And they’ll tell you because you are already providing value for them. So I think this is like an amazing, almost Trojan Horse story of just to get a little story in here, and to think about this, yeah, just getting in a way by solving an immediate need and then once you get inside and solve that need, addressing potentially bigger that actually are more lucrative for your business.
Shane Snow: Yeah, and it’s the same thing along the lines of the progressive access. As a tiny company startup with just couple of people, it’s really hard to convince Coca-Cola and American Express to work with you but we did essentially the same thing as with my journalism. We got early customers who were small and willing to try stuff and we put their logos on our website and we use that to sell the next tier up and then put their logos on our website and use that to sell the next tier up until two year old company going to Coca-Cola and saying, ‘hey, you should use our stuff’.
We then point to ‘here’s all of the people’ one rung below Coca-Cola and a hundred of them that have already trusted us that sort of is this proof. And then I guess, it’s the tiny step in the door which then allows us to expand and grow bigger within Coca-Cola. So it’s the same concept I guess applied I guess to selling customers to an unproven product.
Scott: Shane, I think we might have just branded a concept on this episode in progressive access.
Shane Snow: I like it.
Scott: I’m pretty fired up about it. So Shane, I know you have to run but there’s one question that I always like to finish these episodes with; if you had one piece of advice for people out there, maybe they are looking to start a business, they are just looking to get more abundance of the things that they want in their life. What is one way that you can tell them that they could get an edge to do that?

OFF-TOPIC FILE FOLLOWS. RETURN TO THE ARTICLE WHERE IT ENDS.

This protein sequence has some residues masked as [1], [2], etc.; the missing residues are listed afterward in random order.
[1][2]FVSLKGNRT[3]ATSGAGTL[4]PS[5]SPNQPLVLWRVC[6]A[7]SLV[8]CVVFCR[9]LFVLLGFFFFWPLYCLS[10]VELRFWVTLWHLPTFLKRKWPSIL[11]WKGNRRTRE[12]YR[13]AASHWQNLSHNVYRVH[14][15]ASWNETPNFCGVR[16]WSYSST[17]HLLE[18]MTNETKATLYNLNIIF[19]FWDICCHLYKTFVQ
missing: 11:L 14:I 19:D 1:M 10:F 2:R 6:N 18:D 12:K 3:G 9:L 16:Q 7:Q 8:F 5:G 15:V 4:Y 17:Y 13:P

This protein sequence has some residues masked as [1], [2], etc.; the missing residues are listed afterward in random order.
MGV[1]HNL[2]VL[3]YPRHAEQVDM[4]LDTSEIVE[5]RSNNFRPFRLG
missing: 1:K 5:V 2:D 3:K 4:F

Shane Snow: Get an edge to get more abundance of things in their life?
Scott: Yeah, that was phrased really bad.
Shane Snow: It’s cool, I mean there’s so much there —
Scott: A piece of advice that’s been really helpful for you in terms of getting more of what you want, being more effective in business and in life.
Shane Snow: I mean the sort answer I think is read and listen to programs like this and read the stories of people who have done this. For me, I always did this entrepreneurial stuff in high school and all of that but when I was in college, I joined a startup; a two-person startup where I got to see firsthand how a startup works and how a really great entrepreneur worked and that totally changed the way that I approach business. And it has had a big impact on the stuff that I have done, whether it’s journalism, whether it’s straight entrepreneurship because I was able to live that and sort of see the lessons firsthand that other people — that this other guy had done.
So I can sort of learn from the lessons and the mistakes and the sort of the lack of mistakes that he made and why he did things the way he did. And I always recommend to people; join a startup before starting a startup. If you aren’t secure about how you will make it work, just so you can see that on the inside, there is no reason that you have to get a great mentor to mentor you when there’s so much out there that you can obsessively learn about the lives of these great people who have done this stuff before. So I would say, read biographies and autobiographies of people who are real hustlers or great entrepreneurs and learn about the way they think and the decisions that they make because that’s the most helpful thing I think for anyone who is wanting to change the way they approach work.
Scott: That’s great advice Shane, if people want to learn more about you and Contently, what is the best place for them to go?
Shane Snow: You can learn more about me at my website, it’s just my name Shane Snow dot com, Contently is Contently dot com I mean that’s probably the easiest way. My contact info is on my website too and I’m happy to trade stories with readers and with listeners and point them places.
Scott: Shane, I love it man, thank you so much for coming on, I really appreciate all the amazing insight that you provided today.
Shane Snow: Thank you Scott, you’re a great host and yeah, looking forward to our next conversation.